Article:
Aarti, particularity, broke my heart. She was only a couple of years older than I was. Six or seven. That is, when I became. Her biological father had died when she was too young to remember him. Her mother married again, and her little brother died two days out of the womb. Her stepfather blamed her mother and beat her for the loss.
It may have been the perfect formula for her mother to follow mine.
Devika promised release from pain, from worry, from reality, from responsibility.
The responsibility of Aarti, being one of them.
It was easy for my mother to kill Upasana’s husband, but killing a child still gave her pause. Maybe she had more of my mother left inside than I gave her credit for then…
But. No. She had no problem sending Aarti to the streets as an orphan to make her own way as her mother worshipped at mine’s revered feet.
Most of my mother’s worshippers disgusted me, but that fact would take centuries for me to discuss properly.
Aarti had no other family. No grandparents. No aunts and uncles. No older siblings. Perhaps that’s what drew me to her. Other orphans of the cult had someone, even if that person was less than desirable to me. Her fate was the streets, begging to get a scrap of something from a stranger.
Her belly was bloated and her eyes sunken. So many nights she prayed that those things would give a passerby an iota of sympathy for her, gain her a real meal, a new home. Everything in her tiny body—so undersized for her age!—ached from malnourishment. She cried herself to sleep almost every night, missing her mother, despite her mother’s betrayal.
I identified with Aarti, now that I think more on it. We both held onto that love for a person who abandoned us.
I’m certain it will be difficult for you to think of me as shy, afraid to approach Aarti, but that’s what I was.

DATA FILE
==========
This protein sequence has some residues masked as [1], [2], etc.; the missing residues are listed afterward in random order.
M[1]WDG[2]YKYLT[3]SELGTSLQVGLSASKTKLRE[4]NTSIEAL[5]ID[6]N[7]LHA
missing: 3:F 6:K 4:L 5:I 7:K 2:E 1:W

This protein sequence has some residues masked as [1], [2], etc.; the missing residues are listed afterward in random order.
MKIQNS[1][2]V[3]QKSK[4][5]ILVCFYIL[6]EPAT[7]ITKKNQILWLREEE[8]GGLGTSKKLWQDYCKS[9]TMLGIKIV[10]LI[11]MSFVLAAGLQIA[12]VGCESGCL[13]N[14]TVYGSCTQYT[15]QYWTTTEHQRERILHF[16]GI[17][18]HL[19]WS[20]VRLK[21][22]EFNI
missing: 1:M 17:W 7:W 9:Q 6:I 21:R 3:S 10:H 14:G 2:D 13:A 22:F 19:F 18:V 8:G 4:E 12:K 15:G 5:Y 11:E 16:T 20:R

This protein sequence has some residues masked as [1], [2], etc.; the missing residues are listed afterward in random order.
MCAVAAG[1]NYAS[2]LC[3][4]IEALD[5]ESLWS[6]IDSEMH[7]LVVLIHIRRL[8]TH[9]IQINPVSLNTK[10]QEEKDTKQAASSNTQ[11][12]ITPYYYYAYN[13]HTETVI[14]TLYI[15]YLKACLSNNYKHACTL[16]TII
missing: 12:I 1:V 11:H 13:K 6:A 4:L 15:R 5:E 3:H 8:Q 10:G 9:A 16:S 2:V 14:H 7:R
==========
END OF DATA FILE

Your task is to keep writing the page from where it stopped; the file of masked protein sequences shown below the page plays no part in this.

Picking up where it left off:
Remember: I still wanted to be an obedient daughter to my mother. The thought of defying her… we were of the same strength, but I somehow feared being punished for my actions because she was my mother.
So I went to Aarti in secret. At night, just when the sun set. The poor child was exhausted from a day of begging by then and slept wherever she could, safe or not. The first week, I just sat as she tossed and turned, but I left her food and water for when she woke. I stayed the entire time, only leaving when I felt the sunrise pull me into the cave for my own rest.
Then one night, a drunken man stumbled upon her as I hid in the shadows keeping watch. He rested a hand that looked huge and imposing to me on her bony shoulder and shook her. His thoughts… I couldn’t read them, though I tried… and maybe…
But she was mine.
Maybe, now that I look back, he wanted to give her a home? He wasn’t going to hurt her, to take advantage of her…
No, I was determined. I was convinced he would hurt her. Convinced he would do bad things to her.
Aarti was mine. Aarti would become like me. Aarti would be safe.
Just as she started to wake, I lunged at the man. How I can feel my fangs tingle at the memory of taking him! The shock. The look in his eyes. The grunt as he fell back against the street. That memory confirms he was not good for my Aarti. He tasted sour, like spoilt milk. Good people taste good. He didn’t taste good.